Credit Suisse Profit Misses Estimates on Investment Bank

Updated on
  • Fixed income trading revenue declined 53% in third quarter
  • Bank saw `significant' decline from emerging-market clients

Credit Suisse Shifts Focus to Wealth Business

Credit Suisse Group AG reported third-quarter profit that missed analyst estimates because of a loss in the investment bank and a bigger-than-expected drop in private banking and wealth management. The shares fell.

Net income decreased 24 percent to 779 million Swiss francs ($815 million) from 1.03 billion francs a year earlier, the Zurich-based company said in a statement Wednesday, citing a “challenging market environment and lower client activity.” The average estimate of seven analysts in a Bloomberg survey was for 858 million francs.

The investment bank posted a pretax loss of 125 million francs, contributing to a year-on-year decline in return-on-equity to 7.1 percent from 9.7 percent in the third quarter.

“The results were shocking and fixed-income trading in particular was a disaster,” said Alevizos Alevizakos, a London-based analyst with Keefe, Bruyette & Woods. “Investors will mainly be focusing on today’s strategy announcement.”

The stock fell as much as 4.5 percent and was trading 2.7 percent lower at 24.23 francs at 9:10 a.m. in Zurich.

Chief Executive Officer Tidjane Thiam, brought in to rebuild investor confidence, is seeking to boost returns under pressure from tougher capital requirements and record-low interest rates. A market rout over the summer ensnared assets from junk bonds to emerging-market currencies, denting results at U.S. banks.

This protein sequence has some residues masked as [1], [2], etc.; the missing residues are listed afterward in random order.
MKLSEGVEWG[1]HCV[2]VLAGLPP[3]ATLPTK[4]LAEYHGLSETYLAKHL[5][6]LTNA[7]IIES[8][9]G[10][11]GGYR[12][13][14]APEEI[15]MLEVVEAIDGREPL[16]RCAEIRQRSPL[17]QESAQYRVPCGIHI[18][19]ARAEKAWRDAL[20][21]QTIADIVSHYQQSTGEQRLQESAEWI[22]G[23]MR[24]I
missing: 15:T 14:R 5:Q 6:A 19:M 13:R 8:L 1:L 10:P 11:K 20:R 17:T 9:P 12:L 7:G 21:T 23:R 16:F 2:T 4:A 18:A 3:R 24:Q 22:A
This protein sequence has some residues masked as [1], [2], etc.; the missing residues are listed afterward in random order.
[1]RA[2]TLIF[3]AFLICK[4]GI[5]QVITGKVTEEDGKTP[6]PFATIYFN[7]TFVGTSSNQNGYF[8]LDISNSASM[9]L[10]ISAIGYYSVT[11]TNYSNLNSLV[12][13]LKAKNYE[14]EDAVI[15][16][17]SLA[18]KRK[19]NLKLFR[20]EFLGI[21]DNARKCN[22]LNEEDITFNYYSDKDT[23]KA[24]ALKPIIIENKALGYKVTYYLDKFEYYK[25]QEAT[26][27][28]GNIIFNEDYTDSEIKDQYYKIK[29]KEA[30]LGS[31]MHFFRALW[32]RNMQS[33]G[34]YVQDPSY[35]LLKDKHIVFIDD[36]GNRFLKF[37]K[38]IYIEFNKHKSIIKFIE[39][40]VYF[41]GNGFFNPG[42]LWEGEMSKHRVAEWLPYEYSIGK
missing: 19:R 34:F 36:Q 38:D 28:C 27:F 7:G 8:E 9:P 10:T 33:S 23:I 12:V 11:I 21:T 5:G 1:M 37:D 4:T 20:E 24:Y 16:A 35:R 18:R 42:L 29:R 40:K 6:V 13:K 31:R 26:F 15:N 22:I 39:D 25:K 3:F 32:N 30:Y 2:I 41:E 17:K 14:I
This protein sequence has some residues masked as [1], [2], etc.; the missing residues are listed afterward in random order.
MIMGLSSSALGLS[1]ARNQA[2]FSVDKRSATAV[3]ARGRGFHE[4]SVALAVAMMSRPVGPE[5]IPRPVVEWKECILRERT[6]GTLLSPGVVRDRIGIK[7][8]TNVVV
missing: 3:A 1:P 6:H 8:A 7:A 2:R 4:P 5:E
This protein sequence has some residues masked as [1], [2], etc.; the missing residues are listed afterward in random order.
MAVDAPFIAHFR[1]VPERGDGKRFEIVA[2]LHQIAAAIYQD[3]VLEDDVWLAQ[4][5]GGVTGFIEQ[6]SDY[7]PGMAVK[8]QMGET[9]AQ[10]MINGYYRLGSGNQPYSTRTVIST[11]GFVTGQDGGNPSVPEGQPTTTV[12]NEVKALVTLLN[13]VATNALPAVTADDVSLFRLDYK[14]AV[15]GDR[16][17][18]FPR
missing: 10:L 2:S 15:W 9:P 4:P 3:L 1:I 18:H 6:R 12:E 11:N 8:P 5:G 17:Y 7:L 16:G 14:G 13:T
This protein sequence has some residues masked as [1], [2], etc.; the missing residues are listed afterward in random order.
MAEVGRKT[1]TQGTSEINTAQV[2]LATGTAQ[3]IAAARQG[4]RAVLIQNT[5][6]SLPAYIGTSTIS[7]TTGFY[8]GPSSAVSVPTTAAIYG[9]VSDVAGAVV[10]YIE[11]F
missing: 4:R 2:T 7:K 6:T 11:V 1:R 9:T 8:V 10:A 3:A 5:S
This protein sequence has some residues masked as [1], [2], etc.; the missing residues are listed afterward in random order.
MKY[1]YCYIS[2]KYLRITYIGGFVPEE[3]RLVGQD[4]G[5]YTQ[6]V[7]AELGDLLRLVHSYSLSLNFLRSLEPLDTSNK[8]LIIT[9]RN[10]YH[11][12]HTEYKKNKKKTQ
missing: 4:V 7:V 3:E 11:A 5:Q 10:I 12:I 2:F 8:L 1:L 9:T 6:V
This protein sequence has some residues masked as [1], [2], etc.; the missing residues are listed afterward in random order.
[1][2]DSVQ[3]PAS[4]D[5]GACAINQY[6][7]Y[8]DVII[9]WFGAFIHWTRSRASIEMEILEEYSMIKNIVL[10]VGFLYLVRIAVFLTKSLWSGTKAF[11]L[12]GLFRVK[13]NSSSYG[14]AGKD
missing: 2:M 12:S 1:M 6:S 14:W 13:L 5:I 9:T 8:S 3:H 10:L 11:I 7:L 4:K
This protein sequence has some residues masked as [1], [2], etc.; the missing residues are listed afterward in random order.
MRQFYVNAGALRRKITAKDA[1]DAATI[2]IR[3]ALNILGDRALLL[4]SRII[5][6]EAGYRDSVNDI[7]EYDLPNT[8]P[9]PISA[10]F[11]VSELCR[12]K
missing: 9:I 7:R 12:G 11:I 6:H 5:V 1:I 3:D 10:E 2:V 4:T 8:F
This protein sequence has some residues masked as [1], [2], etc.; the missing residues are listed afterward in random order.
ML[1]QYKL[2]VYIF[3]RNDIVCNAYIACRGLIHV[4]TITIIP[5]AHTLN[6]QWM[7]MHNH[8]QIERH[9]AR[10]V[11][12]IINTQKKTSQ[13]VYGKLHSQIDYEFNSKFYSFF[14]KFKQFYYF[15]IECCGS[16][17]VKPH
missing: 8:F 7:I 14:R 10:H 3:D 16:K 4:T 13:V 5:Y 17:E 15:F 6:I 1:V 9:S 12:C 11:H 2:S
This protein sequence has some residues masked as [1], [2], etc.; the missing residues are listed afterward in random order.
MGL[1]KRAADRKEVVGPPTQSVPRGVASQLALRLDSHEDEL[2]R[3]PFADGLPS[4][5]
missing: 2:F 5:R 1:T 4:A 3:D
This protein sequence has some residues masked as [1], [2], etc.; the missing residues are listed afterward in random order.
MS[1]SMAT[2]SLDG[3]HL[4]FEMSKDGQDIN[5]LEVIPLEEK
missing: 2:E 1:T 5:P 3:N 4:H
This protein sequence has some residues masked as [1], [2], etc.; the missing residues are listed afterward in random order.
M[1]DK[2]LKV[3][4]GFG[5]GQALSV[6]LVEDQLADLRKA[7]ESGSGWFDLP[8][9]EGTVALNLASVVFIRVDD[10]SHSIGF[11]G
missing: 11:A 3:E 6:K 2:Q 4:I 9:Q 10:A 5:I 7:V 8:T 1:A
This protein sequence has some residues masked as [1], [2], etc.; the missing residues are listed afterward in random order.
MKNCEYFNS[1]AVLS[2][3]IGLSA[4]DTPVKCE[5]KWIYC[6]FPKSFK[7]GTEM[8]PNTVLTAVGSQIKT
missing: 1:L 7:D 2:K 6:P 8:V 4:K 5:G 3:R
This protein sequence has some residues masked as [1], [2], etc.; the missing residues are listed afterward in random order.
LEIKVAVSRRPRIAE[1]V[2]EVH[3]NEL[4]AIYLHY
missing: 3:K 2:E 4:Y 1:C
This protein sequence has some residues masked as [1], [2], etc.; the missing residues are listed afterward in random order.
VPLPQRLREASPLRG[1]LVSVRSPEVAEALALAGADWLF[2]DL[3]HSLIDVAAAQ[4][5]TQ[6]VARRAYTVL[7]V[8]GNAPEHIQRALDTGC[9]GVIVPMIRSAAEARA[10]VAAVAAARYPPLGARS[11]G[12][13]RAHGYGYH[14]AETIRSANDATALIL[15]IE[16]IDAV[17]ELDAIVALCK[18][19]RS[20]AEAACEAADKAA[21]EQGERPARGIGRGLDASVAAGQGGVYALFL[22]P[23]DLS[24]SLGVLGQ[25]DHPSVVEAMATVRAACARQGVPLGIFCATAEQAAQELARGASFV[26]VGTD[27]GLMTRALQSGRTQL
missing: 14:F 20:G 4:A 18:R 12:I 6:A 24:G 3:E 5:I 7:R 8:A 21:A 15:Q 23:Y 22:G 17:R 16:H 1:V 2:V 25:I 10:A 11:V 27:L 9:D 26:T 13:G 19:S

In a separate announcement on Wednesday, Credit Suisse said it plans to increase its capital by about 6.05 billion francs, including a rights offering and a private placing. It also outlined plans for 3.5 billion francs of cost savings by the end of 2018 and other strategic measures.

Credit Suisse’s investment bank pretax loss missed an estimate for a pretax profit of 308 million francs for the third quarter. Revenue from underwriting and advisory declined 30 percent to 635 million francs as securities issues slowed across the financial industry.

Net revenue from fixed-income sales and trading plunged about 53 percent to 674 million francs as “extreme dislocations” in credit markets resulted in lower client activity, according to a company presentation. Equity sales and trading gained 9 percent to 1.17 billion francs, helped by increased market volatility and higher trading volumes, the bank said.

Private banking and wealth management posted 647 million francs in pretax profit, down 31 percent, Credit Suisse said. That missed an average estimate of 896 million francs. The wealth-management client business, the biggest part of the division, posted pretax profit of 477 million francs, down 11 percent.

Credit Suisse saw a “significant decline” in emerging markets compared with the third quarter of 2014 due to subdued client financing volumes and trading activity, according to the presentation.

Revenue declined in the Asia-Pacific, Europe, Middle East and Africa and Americas regions, while Switzerland posted a 1 percent increase. The EMEA and Americas regions weren’t profitable before taxes.

Credit Suisse is targeting a higher portion of business from affluent Asian families and entrepreneurs from emerging markets. Wealth management clients from the Asia-Pacific region contributed double-digit percentage growth in net new assets in the third quarter, according to the presentation.